“Making life better in
coffee growing communities”
Transforming communities in Northern Peru
High in the mountains of Peru, in some of the most rural growing conditions in the world, is a group of 50 farmers growing incredible coffee. We selected these 50 farmers from a wider organic cooperative of over a thousand smallholders, this is one of our most sustainable partnerships.
The cooperative operates a ‘quality pays’ ethos. Farmers are given the support and resources they need to produce better coffee and earn more for it.
Working in the cooperative has transformed this community. Successful farmers are mentoring others, helping the entire community benefit from growing better coffee and earning better returns.
We’ve now set up a seed-fund to provide investment into community initiatives in Jaen. We’re heading out to Peru later this year to get a better understanding of what the families here need and how Extract can support them.
with the farmer
on the community
A years hard work and collaboration on coffee innovation and experimental lots with the Dorronsoro family in Colombia paid off when their coffee made it to the UKBC finals in 2018. At a time when market prices are scarily low for farmers, supporting experimental lots like these, create opportunities for diversification and security for both farmers, and workers.
Workers on the Liquidambar farm in Honduras are given housing and medical care. Liquidambar is one of the coffees in this year’s Organic Certified Espresso. In 2018, Delmy, one of the co-owners of Liquidambar visited us at Bankside to share stories from her farm.
30,000 new trees planted by Nueva Granada estate, Guatemala, the farmers behind our Cast Iron espresso.
“Making the coffee production
better for the environment”
Turning waste coffee into bio-fuels.
Spent coffee grounds are great source of energy and fuel, but, if sent to landfill, produce methane, a gas 28 times more potent than CO2. Last year, when our roastery allotment could compost no more, we started looking for a new, more scalable solution.
Meet the bio-bee. GENeco’s bio-fuel powered vehicle which swings by the roastery twice a week to collect our waste coffee grounds and chaff. The environmental benefits after just three months of recycling is the equivalent of taking a car off the road for six months and Extract’s coffee waste has produced enough renewable energy to poach 26,000 eggs!
Coffee waste collected by GENeco in the bio-bee.
Coffee chaff (a by-product from the roasting process) used by a local community farm in a vegetable composting project.
Coffee grounds are mixed with other food waste and anaerobically digested, (decomposition without oxygen for 18-24 days at 37-41 degreesC) to create bio-gas.
The gas is upgraded to the same composition as natural gas (98% methane) and checked for quality.
Now, the bio-methane is injected back into the national grid and is used to power the bio-bee collecting more food waste.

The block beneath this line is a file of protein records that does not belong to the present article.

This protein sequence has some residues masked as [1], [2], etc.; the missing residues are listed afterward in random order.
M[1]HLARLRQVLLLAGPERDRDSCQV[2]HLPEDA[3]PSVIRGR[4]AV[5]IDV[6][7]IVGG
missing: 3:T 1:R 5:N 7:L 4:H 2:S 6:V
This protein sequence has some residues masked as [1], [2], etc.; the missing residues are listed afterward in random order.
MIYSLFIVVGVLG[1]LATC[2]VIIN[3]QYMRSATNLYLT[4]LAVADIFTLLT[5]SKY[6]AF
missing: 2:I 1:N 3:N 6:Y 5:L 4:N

The solid by-product left over is turned into bio-fertiliser and used by local farmers.
2018 has seen a big review and some changes to single-use in our business. In March we launched our branded KeepCups to support a step away from single use. From Autumn 2018 our disposable cups were replaced with a 100% recyclable alternative. We are currently in the R&D stage of a project which will see us make the move to recyclable packaging. Watch this space.
Reduce: The roastery is fitted with LED strip lighting and runs off 90% renewable electricity.
Reuse: Bertha, Our 120kg vintage Probat. Rebuilt over four years from a pile of parts we found rusting in Bosnia to the heartbeat of the roastery today. Per kilo of coffee roasted, she now requires just 40% of what would have been her original energy input when new.
Recycle: Our London training base, at Sustainable Bankside has been built almost entirely from recycled materials. An old pub floor is the espresso bar, the counter tops are leftover from a housing project.
“Play an active role in
improving our communities”
Barista training with the homeless in London
Shelter estimates one in 59 people in London, are homeless. Our London team, who face this reality every day, have been taking action to support London’s homeless. In 2017 we began volunteering with Hotel School, a hospitality training programme run by The Passage and The Goring Hotel for homeless and vulnerable adults.
As part a 10 week programme, Extract runs 3 days of intensive barista training. Our students learn about coffee service and connecting with customers, how to work on a commercial espresso machine and the method behind making that perfect cup.
Since opening our London space at Sustainable Bankside we’ve been able to step up our support even more offering work experience placements for graduates from the Hotel School programme and are connecting them with future work placements. Working with The Passage is a humbling and enriching experience. Connecting people over something we love.
We have grand ambitions for 2018 as the Hotel School programme scales up. We plan to increase our number of students from 36 to 180, offer more work experience at our London training centre in Sustainable Bankside and provide more hands on support to employers so we see even more students go on to full time employment.
Over 17 community projects supported in 2018 and over £2500 raised for the communities we work with.
Earlier this year we had a visit from a group of secondary school video as part of Engine on Tour. The initiative saw young people creating 360 degree films about the variety of exciting careers available in the West of England. These films were shown to more than 1000 primary school pupils in the area. Here’s the video our pupils made when they came to the roastery.
UK Coffee Week. Working with local cocktail bars and hosting roastery events to raise money for Project Waterfall - funding clean water projects in coffee growing communities.